For an individual divorcing in their 30s, the prospect of paying alimony can be daunting. Will you have to pay your former spouse for the rest of your life when you’ve been married for such a short portion of it? Rest easy. It is highly unlikely that you will be paying alimony for the next 50 to 60 years. Numerous scenarios terminate alimony agreements.
What situations terminate alimony?
In general, when your former spouse experiences a definitive change in relationship status that is lasting and dependent, you will be free from your alimony commitments.
- A remarriage
- A relationship that produces a child, leading to a court order requiring someone else to pay alimony to your former spouse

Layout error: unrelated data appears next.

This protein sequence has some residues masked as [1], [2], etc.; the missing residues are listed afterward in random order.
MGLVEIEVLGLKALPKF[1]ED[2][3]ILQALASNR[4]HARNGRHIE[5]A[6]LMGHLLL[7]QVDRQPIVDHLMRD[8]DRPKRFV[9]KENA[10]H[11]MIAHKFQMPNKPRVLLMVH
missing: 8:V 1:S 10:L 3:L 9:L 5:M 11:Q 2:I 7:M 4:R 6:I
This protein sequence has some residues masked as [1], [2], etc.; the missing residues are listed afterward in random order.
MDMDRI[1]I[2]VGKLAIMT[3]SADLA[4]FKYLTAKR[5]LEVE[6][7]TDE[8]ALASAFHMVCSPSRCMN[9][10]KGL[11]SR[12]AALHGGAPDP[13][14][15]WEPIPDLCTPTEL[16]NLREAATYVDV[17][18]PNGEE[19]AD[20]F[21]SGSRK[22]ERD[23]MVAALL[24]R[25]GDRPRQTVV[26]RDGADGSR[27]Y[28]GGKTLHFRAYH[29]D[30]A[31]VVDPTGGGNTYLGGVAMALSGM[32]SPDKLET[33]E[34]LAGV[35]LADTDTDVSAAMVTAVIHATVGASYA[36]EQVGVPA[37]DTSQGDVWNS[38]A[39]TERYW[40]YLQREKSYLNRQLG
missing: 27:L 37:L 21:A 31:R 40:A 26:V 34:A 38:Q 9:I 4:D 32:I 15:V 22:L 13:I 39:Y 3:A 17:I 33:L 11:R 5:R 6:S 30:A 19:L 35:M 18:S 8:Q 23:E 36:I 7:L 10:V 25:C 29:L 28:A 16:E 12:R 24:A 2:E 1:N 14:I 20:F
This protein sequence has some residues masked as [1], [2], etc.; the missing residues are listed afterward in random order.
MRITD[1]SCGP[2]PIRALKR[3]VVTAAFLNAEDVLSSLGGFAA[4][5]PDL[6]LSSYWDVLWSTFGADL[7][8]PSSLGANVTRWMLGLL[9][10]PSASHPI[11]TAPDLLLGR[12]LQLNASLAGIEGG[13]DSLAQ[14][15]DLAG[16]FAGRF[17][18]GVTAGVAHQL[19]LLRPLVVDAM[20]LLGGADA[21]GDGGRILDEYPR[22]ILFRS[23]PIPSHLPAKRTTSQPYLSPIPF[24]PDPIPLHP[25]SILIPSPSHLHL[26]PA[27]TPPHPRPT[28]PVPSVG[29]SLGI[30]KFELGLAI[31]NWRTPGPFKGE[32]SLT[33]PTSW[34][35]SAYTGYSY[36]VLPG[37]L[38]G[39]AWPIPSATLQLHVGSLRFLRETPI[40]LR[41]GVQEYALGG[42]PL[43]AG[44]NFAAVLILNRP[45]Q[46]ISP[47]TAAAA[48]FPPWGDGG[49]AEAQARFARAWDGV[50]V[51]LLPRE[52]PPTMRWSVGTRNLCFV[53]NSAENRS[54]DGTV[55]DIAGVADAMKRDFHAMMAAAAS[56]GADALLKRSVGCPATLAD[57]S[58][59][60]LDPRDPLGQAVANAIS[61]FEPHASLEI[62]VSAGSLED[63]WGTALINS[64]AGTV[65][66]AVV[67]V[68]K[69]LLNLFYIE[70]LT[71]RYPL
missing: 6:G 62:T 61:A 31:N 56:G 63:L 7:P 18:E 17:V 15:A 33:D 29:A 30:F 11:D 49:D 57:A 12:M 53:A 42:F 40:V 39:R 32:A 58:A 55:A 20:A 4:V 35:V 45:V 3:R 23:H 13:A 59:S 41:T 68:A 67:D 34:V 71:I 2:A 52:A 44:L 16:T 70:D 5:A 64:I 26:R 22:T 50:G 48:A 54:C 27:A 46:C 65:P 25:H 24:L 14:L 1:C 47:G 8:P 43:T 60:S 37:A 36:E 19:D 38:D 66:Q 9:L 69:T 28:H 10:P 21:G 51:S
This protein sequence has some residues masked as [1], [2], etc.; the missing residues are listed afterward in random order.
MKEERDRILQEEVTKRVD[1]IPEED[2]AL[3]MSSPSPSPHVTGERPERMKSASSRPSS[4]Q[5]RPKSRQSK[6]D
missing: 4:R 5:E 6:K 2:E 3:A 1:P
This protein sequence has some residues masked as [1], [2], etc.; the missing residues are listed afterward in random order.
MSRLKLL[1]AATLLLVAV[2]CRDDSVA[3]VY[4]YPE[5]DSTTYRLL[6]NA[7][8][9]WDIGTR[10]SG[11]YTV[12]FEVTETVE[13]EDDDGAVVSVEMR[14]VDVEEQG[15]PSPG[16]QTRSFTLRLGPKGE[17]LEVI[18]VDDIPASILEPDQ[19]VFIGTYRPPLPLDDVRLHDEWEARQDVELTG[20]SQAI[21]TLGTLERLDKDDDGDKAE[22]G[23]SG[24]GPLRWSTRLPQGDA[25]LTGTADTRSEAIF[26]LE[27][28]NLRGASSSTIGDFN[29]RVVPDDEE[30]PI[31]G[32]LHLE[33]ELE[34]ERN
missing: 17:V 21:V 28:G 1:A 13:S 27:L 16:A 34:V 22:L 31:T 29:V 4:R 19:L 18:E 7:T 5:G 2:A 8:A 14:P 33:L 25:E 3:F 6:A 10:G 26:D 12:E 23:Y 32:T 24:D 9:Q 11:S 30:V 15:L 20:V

- A relationship that produces a child, leading to a court order directing your former spouse to support a dependent individual who is not a descendant by birth or adoption
- A cohabitating relationship
- The death of either party
- Another contingency identified in the order awarding alimony
- The fulfillment of the required term of a temporary order of alimony
The purpose of alimony
Alimony is meant to limit the unfair financial consequences of divorce by providing for the non-earning or lower-wage-earning spouse. It’s not a punishment, although it can feel like one if you are the higher-earning spouse. Remember that alimony is likely not permanent, and an experienced lawyer can advocate for an arrangement in your favor, to the extent possible by law.